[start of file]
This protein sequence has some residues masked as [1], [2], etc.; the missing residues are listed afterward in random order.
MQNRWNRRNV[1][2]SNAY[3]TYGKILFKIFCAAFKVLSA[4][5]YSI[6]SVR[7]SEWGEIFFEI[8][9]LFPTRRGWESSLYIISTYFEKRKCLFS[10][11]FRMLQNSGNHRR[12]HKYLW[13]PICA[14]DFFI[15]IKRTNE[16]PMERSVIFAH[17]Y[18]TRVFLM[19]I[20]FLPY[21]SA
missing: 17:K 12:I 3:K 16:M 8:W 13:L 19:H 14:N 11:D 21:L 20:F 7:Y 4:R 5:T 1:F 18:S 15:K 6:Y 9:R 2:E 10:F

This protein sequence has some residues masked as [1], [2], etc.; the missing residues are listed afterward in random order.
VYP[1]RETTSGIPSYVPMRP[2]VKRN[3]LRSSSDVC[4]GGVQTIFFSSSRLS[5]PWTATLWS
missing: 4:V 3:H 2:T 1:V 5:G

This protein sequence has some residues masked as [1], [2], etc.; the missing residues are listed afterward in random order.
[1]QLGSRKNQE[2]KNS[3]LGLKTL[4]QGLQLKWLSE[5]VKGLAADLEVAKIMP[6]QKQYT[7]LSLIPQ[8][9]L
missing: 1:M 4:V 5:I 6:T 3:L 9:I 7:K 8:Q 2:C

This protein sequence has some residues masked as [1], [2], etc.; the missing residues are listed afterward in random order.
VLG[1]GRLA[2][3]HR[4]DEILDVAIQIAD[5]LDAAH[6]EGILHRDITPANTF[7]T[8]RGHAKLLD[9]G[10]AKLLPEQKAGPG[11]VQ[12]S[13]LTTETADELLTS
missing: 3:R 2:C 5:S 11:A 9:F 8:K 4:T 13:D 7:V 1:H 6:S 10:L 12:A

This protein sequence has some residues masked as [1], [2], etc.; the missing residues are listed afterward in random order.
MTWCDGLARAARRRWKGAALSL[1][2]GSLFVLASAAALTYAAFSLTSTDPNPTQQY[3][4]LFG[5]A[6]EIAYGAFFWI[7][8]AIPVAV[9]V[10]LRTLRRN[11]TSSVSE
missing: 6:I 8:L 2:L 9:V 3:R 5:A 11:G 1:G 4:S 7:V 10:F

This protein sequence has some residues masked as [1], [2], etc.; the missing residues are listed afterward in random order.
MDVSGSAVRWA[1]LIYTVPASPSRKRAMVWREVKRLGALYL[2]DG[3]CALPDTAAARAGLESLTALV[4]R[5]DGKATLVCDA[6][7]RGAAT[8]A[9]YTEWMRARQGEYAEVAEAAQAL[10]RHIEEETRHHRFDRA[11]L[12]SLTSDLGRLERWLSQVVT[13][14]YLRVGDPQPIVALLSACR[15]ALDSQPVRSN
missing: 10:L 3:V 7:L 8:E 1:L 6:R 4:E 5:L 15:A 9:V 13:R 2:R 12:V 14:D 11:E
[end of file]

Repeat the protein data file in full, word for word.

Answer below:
This protein sequence has some residues masked as [1], [2], etc.; the missing residues are listed afterward in random order.
MQNRWNRRNV[1][2]SNAY[3]TYGKILFKIFCAAFKVLSA[4][5]YSI[6]SVR[7]SEWGEIFFEI[8][9]LFPTRRGWESSLYIISTYFEKRKCLFS[10][11]FRMLQNSGNHRR[12]HKYLW[13]PICA[14]DFFI[15]IKRTNE[16]PMERSVIFAH[17]Y[18]TRVFLM[19]I[20]FLPY[21]SA
missing: 17:K 12:I 3:K 16:M 8:W 13:L 19:H 14:N 11:D 21:L 20:F 7:Y 4:R 5:T 1:F 18:S 15:K 6:Y 9:R 2:E 10:F

This protein sequence has some residues masked as [1], [2], etc.; the missing residues are listed afterward in random order.
VYP[1]RETTSGIPSYVPMRP[2]VKRN[3]LRSSSDVC[4]GGVQTIFFSSSRLS[5]PWTATLWS
missing: 4:V 3:H 2:T 1:V 5:G

This protein sequence has some residues masked as [1], [2], etc.; the missing residues are listed afterward in random order.
[1]QLGSRKNQE[2]KNS[3]LGLKTL[4]QGLQLKWLSE[5]VKGLAADLEVAKIMP[6]QKQYT[7]LSLIPQ[8][9]L
missing: 1:M 4:V 5:I 6:T 3:L 9:I 7:K 8:Q 2:C

This protein sequence has some residues masked as [1], [2], etc.; the missing residues are listed afterward in random order.
VLG[1]GRLA[2][3]HR[4]DEILDVAIQIAD[5]LDAAH[6]EGILHRDITPANTF[7]T[8]RGHAKLLD[9]G[10]AKLLPEQKAGPG[11]VQ[12]S[13]LTTETADELLTS
missing: 3:R 2:C 5:S 11:A 9:F 8:K 4:T 13:D 7:V 1:H 6:S 10:L 12:A

This protein sequence has some residues masked as [1], [2], etc.; the missing residues are listed afterward in random order.
MTWCDGLARAARRRWKGAALSL[1][2]GSLFVLASAAALTYAAFSLTSTDPNPTQQY[3][4]LFG[5]A[6]EIAYGAFFWI[7][8]AIPVAV[9]V[10]LRTLRRN[11]TSSVSE
missing: 6:I 8:L 2:L 9:V 3:R 5:A 11:G 1:G 4:S 7:V 10:F

This protein sequence has some residues masked as [1], [2], etc.; the missing residues are listed afterward in random order.
MDVSGSAVRWA[1]LIYTVPASPSRKRAMVWREVKRLGALYL[2]DG[3]CALPDTAAARAGLESLTALV[4]R[5]DGKATLVCDA[6][7]RGAAT[8]A[9]YTEWMRARQGEYAEVAEAAQAL[10]RHIEEETRHHRFDRA[11]L[12]SLTSDLGRLERWLSQVVT[13][14]YLRVGDPQPIVALLSACR[15]ALDSQPVRSN
missing: 10:L 3:V 7:L 8:E 1:L 6:R 4:E 5:L 15:A 9:V 13:R 2:R 12:V 14:D 11:E